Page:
London’s bad bankers thrown into the lion’s den

Another day, another banking scandal: the UK Parliamentary Commission on Banking Standards has exposed the follies of the City’s badly behaved bankers. AAP

Though it rarely rates a mention in the Australian financial press, there is a spectacle in London at the moment that rivals even the most ferocious games at the Roman Colosseum. Almost every day, a bunch of bankers (playing the Christians) are thrown into a cage with ferocious lions. The lions are the members of the UK Parliamentary Commission on Banking Standards, ably assisted by a sabre-toothed tiger (Rory Phillips, QC).

Each session, a sorry load of Lords, Knights and just plain knaves turn up to be savaged by the Committee. If animals were involved, the RSPCA would have intervened by now. But it goes on nonetheless because, although unsavoury, Schadenfreude is deliciously filling, especially if you are a British taxpayer with an empty belly.

The Commission’s remit is very wide. There are enough banking scandals to keep them busy for a very long time, including the LIBOR scandal [Barclays and RBS], money laundering [HSBC], mis-selling of Payment Protection Policies (PPI) to consumers [Lloyds], and mis-selling of interest rate hedging products (IRHP) to small businesses [all of the above]. The field is so large that the Commission has had to break itself up into smaller panels, currently running at 11 separate sub-committees — and growing.

When questioned by the Commission members, the responses of the Chairmen (all men), CEOs (again, all men) and various senior managers (almost all men) of major banks were all very similar: “Yes, we agree, what happened was awful”, followed by “Yes We were indeed in charge at the time”; then, “Yes, we are very sorry about what happened”, trumped by “But No, we didn’t see it coming”. Clearly, a case of “see no evil”.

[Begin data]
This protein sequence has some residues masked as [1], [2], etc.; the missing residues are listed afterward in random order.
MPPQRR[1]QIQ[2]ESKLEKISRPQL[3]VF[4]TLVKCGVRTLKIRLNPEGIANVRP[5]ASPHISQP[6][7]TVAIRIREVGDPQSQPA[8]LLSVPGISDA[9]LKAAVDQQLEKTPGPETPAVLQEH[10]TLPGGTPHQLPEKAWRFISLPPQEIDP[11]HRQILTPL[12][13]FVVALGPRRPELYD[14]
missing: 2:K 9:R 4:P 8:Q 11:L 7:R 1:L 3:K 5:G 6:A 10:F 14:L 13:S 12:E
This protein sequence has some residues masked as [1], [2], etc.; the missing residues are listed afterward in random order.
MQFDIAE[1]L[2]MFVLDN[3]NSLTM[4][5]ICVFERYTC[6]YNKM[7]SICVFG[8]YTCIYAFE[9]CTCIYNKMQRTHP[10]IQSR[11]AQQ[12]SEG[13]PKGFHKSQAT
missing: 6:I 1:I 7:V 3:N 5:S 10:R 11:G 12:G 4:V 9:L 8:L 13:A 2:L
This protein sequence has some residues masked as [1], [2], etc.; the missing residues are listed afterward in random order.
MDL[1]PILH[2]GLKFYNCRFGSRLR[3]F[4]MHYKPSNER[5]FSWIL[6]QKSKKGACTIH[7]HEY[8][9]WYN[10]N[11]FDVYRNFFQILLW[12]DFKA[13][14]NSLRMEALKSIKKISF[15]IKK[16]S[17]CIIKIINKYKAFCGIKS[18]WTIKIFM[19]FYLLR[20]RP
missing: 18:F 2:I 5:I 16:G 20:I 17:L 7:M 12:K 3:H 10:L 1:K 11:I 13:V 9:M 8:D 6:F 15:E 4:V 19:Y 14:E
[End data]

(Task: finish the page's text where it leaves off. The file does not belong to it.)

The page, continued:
If it were an isolated event, such a response would be hard to believe, but benefits of the doubt may have been given. When it is all banks, all boards, and all management across a series of financial scandals, the “dog ate my homework” excuse runs a little thin.

The question that jumps out is: what is the state of corporate governance in UK banks if their boards are unaware of such scandals?

Three “wise” bankers illustrate the shambles that is corporate governance in the UK banking industry.

First, Lord Stevenson of Coddenham, the hapless chairman of Halifax Bank of Scotland (HBOS) when it managed to run up debts of some ₤25 billion dabbling in commercial property before the GFC. The good Lord was not behind in pushing himself forward. “I am legally responsible for the business and, with the modesty for which I am not famous, regard myself as being knowledgeable and well briefed”, he told the Commission.

But blow me if the Baron didn’t see it coming. “Beyond peradventure, I take very seriously the fact that we failed to foresee the outcome of events. It is not missing a trick; it is missing a huge avalanche, and I deeply regret it”. (The use of the word “peradventure” is very fitting of an Oxbridge man.)

After a tussle with Commission members as to whether he was in fact in a “non-executive” or “part time” role at HBOS, Lord Stevenson insisted that “as a part-time chairman, there is no possibility that I would have known the detail of what was going on in the corporate division”. In a nutshell, Lord Stevenson’s defence was, even though he was paid some “£600,000 of basic pay a year”, he didn’t have enough time, as a part-time chairman, to do the job properly.